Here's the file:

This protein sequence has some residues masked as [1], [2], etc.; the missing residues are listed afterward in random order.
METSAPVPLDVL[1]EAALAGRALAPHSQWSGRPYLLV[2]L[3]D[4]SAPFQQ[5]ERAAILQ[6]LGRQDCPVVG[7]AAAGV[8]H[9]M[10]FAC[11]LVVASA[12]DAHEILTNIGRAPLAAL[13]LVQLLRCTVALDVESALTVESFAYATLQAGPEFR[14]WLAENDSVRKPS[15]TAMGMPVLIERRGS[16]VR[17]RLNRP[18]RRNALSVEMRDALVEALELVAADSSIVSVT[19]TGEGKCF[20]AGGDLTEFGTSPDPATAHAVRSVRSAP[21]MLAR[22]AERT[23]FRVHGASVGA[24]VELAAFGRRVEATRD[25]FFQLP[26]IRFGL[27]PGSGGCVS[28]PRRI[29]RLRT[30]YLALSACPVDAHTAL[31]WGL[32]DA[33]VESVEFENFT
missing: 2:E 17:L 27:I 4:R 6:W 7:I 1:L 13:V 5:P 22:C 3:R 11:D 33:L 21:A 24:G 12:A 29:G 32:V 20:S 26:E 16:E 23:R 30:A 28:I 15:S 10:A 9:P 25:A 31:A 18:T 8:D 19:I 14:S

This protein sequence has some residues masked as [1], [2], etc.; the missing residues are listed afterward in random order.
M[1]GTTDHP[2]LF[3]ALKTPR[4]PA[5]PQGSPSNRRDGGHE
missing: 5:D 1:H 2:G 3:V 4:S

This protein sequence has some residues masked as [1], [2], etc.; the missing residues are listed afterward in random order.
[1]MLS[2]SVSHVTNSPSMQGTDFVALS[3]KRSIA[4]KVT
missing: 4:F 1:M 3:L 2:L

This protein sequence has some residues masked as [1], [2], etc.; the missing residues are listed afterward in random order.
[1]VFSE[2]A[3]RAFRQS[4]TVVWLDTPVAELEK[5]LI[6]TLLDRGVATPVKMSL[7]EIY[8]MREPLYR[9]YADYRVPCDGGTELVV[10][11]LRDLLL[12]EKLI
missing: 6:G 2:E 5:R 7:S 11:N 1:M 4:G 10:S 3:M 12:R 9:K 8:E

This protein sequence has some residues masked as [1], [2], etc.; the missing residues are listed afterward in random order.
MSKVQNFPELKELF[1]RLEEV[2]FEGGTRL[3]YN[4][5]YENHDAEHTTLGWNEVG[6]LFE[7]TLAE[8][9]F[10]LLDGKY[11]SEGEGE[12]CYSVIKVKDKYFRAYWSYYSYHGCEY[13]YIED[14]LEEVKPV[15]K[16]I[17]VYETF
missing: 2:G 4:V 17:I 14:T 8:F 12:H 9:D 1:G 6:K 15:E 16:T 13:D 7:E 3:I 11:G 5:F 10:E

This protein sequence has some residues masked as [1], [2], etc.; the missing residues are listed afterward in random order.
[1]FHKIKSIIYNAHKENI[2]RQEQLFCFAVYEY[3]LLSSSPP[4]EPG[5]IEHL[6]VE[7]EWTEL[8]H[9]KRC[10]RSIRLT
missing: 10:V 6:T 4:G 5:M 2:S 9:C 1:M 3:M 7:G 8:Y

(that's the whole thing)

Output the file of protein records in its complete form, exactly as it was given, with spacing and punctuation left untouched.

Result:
This protein sequence has some residues masked as [1], [2], etc.; the missing residues are listed afterward in random order.
METSAPVPLDVL[1]EAALAGRALAPHSQWSGRPYLLV[2]L[3]D[4]SAPFQQ[5]ERAAILQ[6]LGRQDCPVVG[7]AAAGV[8]H[9]M[10]FAC[11]LVVASA[12]DAHEILTNIGRAPLAAL[13]LVQLLRCTVALDVESALTVESFAYATLQAGPEFR[14]WLAENDSVRKPS[15]TAMGMPVLIERRGS[16]VR[17]RLNRP[18]RRNALSVEMRDALVEALELVAADSSIVSVT[19]TGEGKCF[20]AGGDLTEFGTSPDPATAHAVRSVRSAP[21]MLAR[22]AERT[23]FRVHGASVGA[24]VELAAFGRRVEATRD[25]FFQLP[26]IRFGL[27]PGSGGCVS[28]PRRI[29]RLRT[30]YLALSACPVDAHTAL[31]WGL[32]DA[33]VESVEFENFT
missing: 2:E 17:L 27:I 4:R 6:W 7:I 1:L 13:V 5:P 22:C 3:R 11:D 33:L 21:A 24:G 12:A 29:G 32:V 20:S 26:E 16:E 23:R 30:A 28:I 15:S 10:A 9:P 25:A 31:A 18:T 8:D 19:I 14:S

This protein sequence has some residues masked as [1], [2], etc.; the missing residues are listed afterward in random order.
M[1]GTTDHP[2]LF[3]ALKTPR[4]PA[5]PQGSPSNRRDGGHE
missing: 5:D 1:H 2:G 3:V 4:S

This protein sequence has some residues masked as [1], [2], etc.; the missing residues are listed afterward in random order.
[1]MLS[2]SVSHVTNSPSMQGTDFVALS[3]KRSIA[4]KVT
missing: 4:F 1:M 3:L 2:L

This protein sequence has some residues masked as [1], [2], etc.; the missing residues are listed afterward in random order.
[1]VFSE[2]A[3]RAFRQS[4]TVVWLDTPVAELEK[5]LI[6]TLLDRGVATPVKMSL[7]EIY[8]MREPLYR[9]YADYRVPCDGGTELVV[10][11]LRDLLL[12]EKLI
missing: 6:G 2:E 5:R 7:S 11:N 1:M 4:G 10:S 3:M 12:R 9:K 8:E

This protein sequence has some residues masked as [1], [2], etc.; the missing residues are listed afterward in random order.
MSKVQNFPELKELF[1]RLEEV[2]FEGGTRL[3]YN[4][5]YENHDAEHTTLGWNEVG[6]LFE[7]TLAE[8][9]F[10]LLDGKY[11]SEGEGE[12]CYSVIKVKDKYFRAYWSYYSYHGCEY[13]YIED[14]LEEVKPV[15]K[16]I[17]VYETF
missing: 2:G 4:V 17:I 14:T 8:F 12:H 9:D 1:G 6:K 15:E 16:T 13:D 7:E 3:I 11:G 5:F 10:E

This protein sequence has some residues masked as [1], [2], etc.; the missing residues are listed afterward in random order.
[1]FHKIKSIIYNAHKENI[2]RQEQLFCFAVYEY[3]LLSSSPP[4]EPG[5]IEHL[6]VE[7]EWTEL[8]H[9]KRC[10]RSIRLT
missing: 10:V 6:T 4:G 5:M 2:S 9:C 1:M 3:M 7:G 8:Y